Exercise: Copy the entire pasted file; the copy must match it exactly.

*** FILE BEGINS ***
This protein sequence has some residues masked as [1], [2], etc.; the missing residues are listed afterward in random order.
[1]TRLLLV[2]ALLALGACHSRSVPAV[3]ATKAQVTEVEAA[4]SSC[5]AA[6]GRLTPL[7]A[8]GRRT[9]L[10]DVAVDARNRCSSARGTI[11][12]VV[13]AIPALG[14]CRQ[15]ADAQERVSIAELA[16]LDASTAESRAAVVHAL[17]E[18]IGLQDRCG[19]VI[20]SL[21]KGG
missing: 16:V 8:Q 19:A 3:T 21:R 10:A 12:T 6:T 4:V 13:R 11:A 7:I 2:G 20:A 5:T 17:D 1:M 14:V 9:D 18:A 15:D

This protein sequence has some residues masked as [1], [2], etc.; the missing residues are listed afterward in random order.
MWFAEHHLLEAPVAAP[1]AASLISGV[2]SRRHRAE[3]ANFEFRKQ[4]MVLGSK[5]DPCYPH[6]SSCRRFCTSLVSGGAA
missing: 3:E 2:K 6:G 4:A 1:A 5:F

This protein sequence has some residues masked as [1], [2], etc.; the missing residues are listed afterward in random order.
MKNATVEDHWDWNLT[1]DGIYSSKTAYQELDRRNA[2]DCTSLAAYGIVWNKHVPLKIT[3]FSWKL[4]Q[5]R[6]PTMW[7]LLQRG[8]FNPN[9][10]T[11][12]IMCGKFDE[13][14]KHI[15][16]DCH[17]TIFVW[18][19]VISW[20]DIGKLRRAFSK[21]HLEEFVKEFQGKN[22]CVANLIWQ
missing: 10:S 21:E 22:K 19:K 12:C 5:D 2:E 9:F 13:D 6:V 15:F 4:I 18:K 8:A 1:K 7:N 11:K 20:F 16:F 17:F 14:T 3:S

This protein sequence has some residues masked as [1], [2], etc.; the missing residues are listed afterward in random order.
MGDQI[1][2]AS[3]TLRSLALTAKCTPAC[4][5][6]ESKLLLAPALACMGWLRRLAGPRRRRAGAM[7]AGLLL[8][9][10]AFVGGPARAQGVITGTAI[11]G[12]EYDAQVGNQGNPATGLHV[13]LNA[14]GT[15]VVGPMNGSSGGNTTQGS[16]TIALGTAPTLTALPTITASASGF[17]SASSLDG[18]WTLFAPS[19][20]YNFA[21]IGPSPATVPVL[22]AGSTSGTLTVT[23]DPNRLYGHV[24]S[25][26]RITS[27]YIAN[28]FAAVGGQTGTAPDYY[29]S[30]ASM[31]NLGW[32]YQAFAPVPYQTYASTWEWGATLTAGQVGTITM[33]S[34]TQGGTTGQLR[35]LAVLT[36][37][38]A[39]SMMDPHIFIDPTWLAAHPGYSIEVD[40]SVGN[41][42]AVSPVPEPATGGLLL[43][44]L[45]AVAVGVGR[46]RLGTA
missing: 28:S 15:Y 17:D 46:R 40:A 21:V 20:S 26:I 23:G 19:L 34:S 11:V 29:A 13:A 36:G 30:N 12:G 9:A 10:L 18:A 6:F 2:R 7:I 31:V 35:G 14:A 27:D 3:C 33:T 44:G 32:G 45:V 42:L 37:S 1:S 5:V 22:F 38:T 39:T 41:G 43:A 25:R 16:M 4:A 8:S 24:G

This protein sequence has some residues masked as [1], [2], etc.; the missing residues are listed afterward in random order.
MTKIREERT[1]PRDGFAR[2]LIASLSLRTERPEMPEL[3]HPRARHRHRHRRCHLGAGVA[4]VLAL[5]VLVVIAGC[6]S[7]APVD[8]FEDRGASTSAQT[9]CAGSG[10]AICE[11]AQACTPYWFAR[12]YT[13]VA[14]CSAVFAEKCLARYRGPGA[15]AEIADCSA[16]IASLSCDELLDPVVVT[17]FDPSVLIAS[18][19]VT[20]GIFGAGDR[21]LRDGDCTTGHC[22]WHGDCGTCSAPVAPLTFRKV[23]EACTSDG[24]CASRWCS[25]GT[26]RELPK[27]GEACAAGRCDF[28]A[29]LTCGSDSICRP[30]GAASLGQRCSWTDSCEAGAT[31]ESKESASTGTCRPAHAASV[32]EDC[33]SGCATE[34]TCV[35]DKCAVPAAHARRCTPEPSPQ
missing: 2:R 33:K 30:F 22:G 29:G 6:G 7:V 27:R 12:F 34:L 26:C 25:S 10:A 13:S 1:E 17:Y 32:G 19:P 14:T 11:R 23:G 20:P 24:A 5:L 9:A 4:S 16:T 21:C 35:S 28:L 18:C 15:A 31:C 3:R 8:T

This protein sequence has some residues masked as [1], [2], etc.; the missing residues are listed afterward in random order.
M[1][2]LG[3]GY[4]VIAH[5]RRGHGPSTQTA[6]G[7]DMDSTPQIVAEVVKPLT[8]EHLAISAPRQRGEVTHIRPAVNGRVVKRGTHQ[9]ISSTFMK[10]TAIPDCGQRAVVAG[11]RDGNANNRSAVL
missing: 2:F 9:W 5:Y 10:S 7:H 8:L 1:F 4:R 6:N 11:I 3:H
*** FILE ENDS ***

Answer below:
This protein sequence has some residues masked as [1], [2], etc.; the missing residues are listed afterward in random order.
[1]TRLLLV[2]ALLALGACHSRSVPAV[3]ATKAQVTEVEAA[4]SSC[5]AA[6]GRLTPL[7]A[8]GRRT[9]L[10]DVAVDARNRCSSARGTI[11][12]VV[13]AIPALG[14]CRQ[15]ADAQERVSIAELA[16]LDASTAESRAAVVHAL[17]E[18]IGLQDRCG[19]VI[20]SL[21]KGG
missing: 16:V 8:Q 19:A 3:T 21:R 10:A 12:T 6:T 4:V 13:R 11:A 7:I 2:G 20:A 5:T 17:D 1:M 14:V 9:D 18:A 15:D

This protein sequence has some residues masked as [1], [2], etc.; the missing residues are listed afterward in random order.
MWFAEHHLLEAPVAAP[1]AASLISGV[2]SRRHRAE[3]ANFEFRKQ[4]MVLGSK[5]DPCYPH[6]SSCRRFCTSLVSGGAA
missing: 3:E 2:K 6:G 4:A 1:A 5:F

This protein sequence has some residues masked as [1], [2], etc.; the missing residues are listed afterward in random order.
MKNATVEDHWDWNLT[1]DGIYSSKTAYQELDRRNA[2]DCTSLAAYGIVWNKHVPLKIT[3]FSWKL[4]Q[5]R[6]PTMW[7]LLQRG[8]FNPN[9][10]T[11][12]IMCGKFDE[13][14]KHI[15][16]DCH[17]TIFVW[18][19]VISW[20]DIGKLRRAFSK[21]HLEEFVKEFQGKN[22]CVANLIWQ
missing: 10:S 21:E 22:K 19:K 12:C 5:D 2:E 9:F 13:D 6:V 15:F 4:I 18:K 8:A 1:K 7:N 11:K 20:F 16:F 17:F 14:T 3:S

This protein sequence has some residues masked as [1], [2], etc.; the missing residues are listed afterward in random order.
MGDQI[1][2]AS[3]TLRSLALTAKCTPAC[4][5][6]ESKLLLAPALACMGWLRRLAGPRRRRAGAM[7]AGLLL[8][9][10]AFVGGPARAQGVITGTAI[11]G[12]EYDAQVGNQGNPATGLHV[13]LNA[14]GT[15]VVGPMNGSSGGNTTQGS[16]TIALGTAPTLTALPTITASASGF[17]SASSLDG[18]WTLFAPS[19][20]YNFA[21]IGPSPATVPVL[22]AGSTSGTLTVT[23]DPNRLYGHV[24]S[25][26]RITS[27]YIAN[28]FAAVGGQTGTAPDYY[29]S[30]ASM[31]NLGW[32]YQAFAPVPYQTYASTWEWGATLTAGQVGTITM[33]S[34]TQGGTTGQLR[35]LAVLT[36][37][38]A[39]SMMDPHIFIDPTWLAAHPGYSIEVD[40]SVGN[41][42]AVSPVPEPATGGLLL[43][44]L[45]AVAVGVGR[46]RLGTA
missing: 28:S 15:Y 17:D 46:R 40:A 21:V 20:S 26:I 23:G 19:L 34:S 11:V 29:A 13:A 36:G 30:N 12:G 9:A 10:L 18:A 6:F 2:R 7:I 31:V 35:G 14:A 27:D 3:C 33:T 44:G 32:G 45:V 42:L 37:S 1:S 5:V 22:F 38:T 39:T 41:G 43:A 25:R 16:M 4:A 8:S 24:G

This protein sequence has some residues masked as [1], [2], etc.; the missing residues are listed afterward in random order.
MTKIREERT[1]PRDGFAR[2]LIASLSLRTERPEMPEL[3]HPRARHRHRHRRCHLGAGVA[4]VLAL[5]VLVVIAGC[6]S[7]APVD[8]FEDRGASTSAQT[9]CAGSG[10]AICE[11]AQACTPYWFAR[12]YT[13]VA[14]CSAVFAEKCLARYRGPGA[15]AEIADCSA[16]IASLSCDELLDPVVVT[17]FDPSVLIAS[18][19]VT[20]GIFGAGDR[21]LRDGDCTTGHC[22]WHGDCGTCSAPVAPLTFRKV[23]EACTSDG[24]CASRWCS[25]GT[26]RELPK[27]GEACAAGRCDF[28]A[29]LTCGSDSICRP[30]GAASLGQRCSWTDSCEAGAT[31]ESKESASTGTCRPAHAASV[32]EDC[33]SGCATE[34]TCV[35]DKCAVPAAHARRCTPEPSPQ
missing: 2:R 33:K 30:F 22:G 29:G 6:G 7:V 27:R 12:F 34:L 26:C 25:S 10:A 13:S 1:E 17:Y 32:G 19:P 14:T 11:R 23:G 20:P 24:A 5:L 9:A 4:S 16:T 21:C 35:S 28:L 18:C 15:A 31:C 3:R 8:T

This protein sequence has some residues masked as [1], [2], etc.; the missing residues are listed afterward in random order.
M[1][2]LG[3]GY[4]VIAH[5]RRGHGPSTQTA[6]G[7]DMDSTPQIVAEVVKPLT[8]EHLAISAPRQRGEVTHIRPAVNGRVVKRGTHQ[9]ISSTFMK[10]TAIPDCGQRAVVAG[11]RDGNANNRSAVL
missing: 2:F 9:W 5:Y 10:S 7:H 8:L 1:F 4:R 6:N 11:I 3:H